Institute of Computational Life Sciences (ICLS)
NEW from 2022
- The ICLS Institute of Computational Life Sciences was formerly known as the IAS Institute of Applied Simulation. The renaming in 2022 is the result of the strategic orientation towards computational life sciences.
- The unique programme Bachelor Applied Digital Life Sciences starts in September.
The ICLS Institute of Computational Life Sciences researches and teaches at the interfaces of digitalisation with the life sciences disciplines. We live computational science as an interdisciplinary approach to address complex problems and develop new solutions in the key areas of health, society, environment and nutrition.
We see ourselves as a bridge between basic research at the university and practical applications in business and society. The team of 50 employees has extensive experience in handling interdisciplinary projects.
Our research and development projects take into account the application context of our business and research partners. Our students also benefit from this. We pass on the knowledge gained in research and development both in Bachelor's and Master's degree programmes and in continuing education. Our teaching and work activities concentrate on computational life sciences with a focus on computational health, bioinformatics, cognitive computing for life sciences and digital labs and production.
The Bachelor's programme Applied Digital Life Sciences is characterised by the application-oriented training in the field of data science and computation as well as by its foundation in the life sciences with the fields of biology, environment, biotechnology, chemistry, food technology and health. The practice-oriented education concept with the specialisations "Digital Labs and Production", "Digital Environment" and "Digital Health" offers a lot of freedom for the individual design of the study programme.
Digitalisation is changing all areas of life and work at an increasing pace. The disciplines of the life sciences are strongly affected by this. Particularly at the interfaces of biology/biotechnology, chemistry and medicine, ever larger amounts of data are being generated and need to be processed. More and more research questions are being addressed in silico. Digital technologies and computer-aided methods complement the established methods of the life sciences in vitro and in vivo. In this Master's programme, you will acquire expertise in dealing with digital tools and large amounts of data. The programme will prepare you with relevant skills for the digital future.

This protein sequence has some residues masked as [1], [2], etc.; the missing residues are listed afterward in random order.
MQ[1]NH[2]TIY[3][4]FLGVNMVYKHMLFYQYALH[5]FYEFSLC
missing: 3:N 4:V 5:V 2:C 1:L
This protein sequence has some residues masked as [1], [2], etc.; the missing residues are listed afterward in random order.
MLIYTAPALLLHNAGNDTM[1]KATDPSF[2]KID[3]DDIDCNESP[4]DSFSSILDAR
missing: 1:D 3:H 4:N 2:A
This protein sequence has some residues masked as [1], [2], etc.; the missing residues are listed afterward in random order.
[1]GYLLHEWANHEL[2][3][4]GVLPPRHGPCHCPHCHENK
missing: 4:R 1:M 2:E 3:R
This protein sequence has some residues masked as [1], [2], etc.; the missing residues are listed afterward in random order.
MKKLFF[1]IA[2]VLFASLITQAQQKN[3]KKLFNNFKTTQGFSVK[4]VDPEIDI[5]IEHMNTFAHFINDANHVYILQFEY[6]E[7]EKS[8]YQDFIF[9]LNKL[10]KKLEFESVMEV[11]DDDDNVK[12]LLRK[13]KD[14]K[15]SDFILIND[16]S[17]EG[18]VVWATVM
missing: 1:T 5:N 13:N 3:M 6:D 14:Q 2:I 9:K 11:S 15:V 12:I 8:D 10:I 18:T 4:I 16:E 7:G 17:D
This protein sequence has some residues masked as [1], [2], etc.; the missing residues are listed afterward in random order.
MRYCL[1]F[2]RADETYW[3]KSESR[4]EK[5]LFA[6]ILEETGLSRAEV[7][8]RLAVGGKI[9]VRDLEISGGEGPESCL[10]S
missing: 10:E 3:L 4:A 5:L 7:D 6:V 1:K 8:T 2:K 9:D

The Centre for Bioinformatics focuses on the theoretical and computational aspects of modelling the molecular biology processes, genome evolution and adaptive change, as well as biomedical data representation and integration. The goal is to bring basic research and new bioinformatics methods to real-world applications, ranging, for example, from biotechnology and forensics to biomedical research and environmental applications. The research area is represented by the several research groups, each focusing on certain methods or application domains.
«With Cognitive Computing, we offer new solutions for the life sciences that are based on the fundamental understanding of man and machine as a learning system.»
Prof. Dr. Thomas Ott
Head of the centre
The Centre for Cognitive Computing for Life Sciences deals with the development and use of computational methods and models for the field of life sciences, whose properties are inspired by the learning and adaptive abilities as well as self-organisation principles of natural systems. The solutions developed support demanding human activities and decision-making processes or can be used for process automation. The following general aspects are central to our research and development: learning ability/adaptability of the systems, context-bound solutions (application context in the life sciences), systemic consideration of the application and the context.
The centre Computational Health addresses fundamental questions in biology and medicine using computer-assisted, data-driven methods. Important tools are machine learning for image and signal analysis, parameter estimation for differential equation systems and multiphysics simulation. Effective validation strategies are used to deal with the unknown.
«The research group Digital Labs & Production connects people, spaces and processes in the life sciences. From mixed-reality digital twins via progressive web applications to machine-to-machine interfaces, we connect physical and digital worlds through data and analytics.»
Dr. Robert Vorburger
Head of the centre
The centre combines specific methodological and technological expertise in the digitization and virtualization of laboratories, processes and production facilities in the life sciences. This includes, on the one hand, the networking of devices, processes and people using interfaces, data pipelines and data management and, on the other hand, the mapping of physical systems and infrastructures to models and simulation environments. Digital twins are a good example of how these topics interact.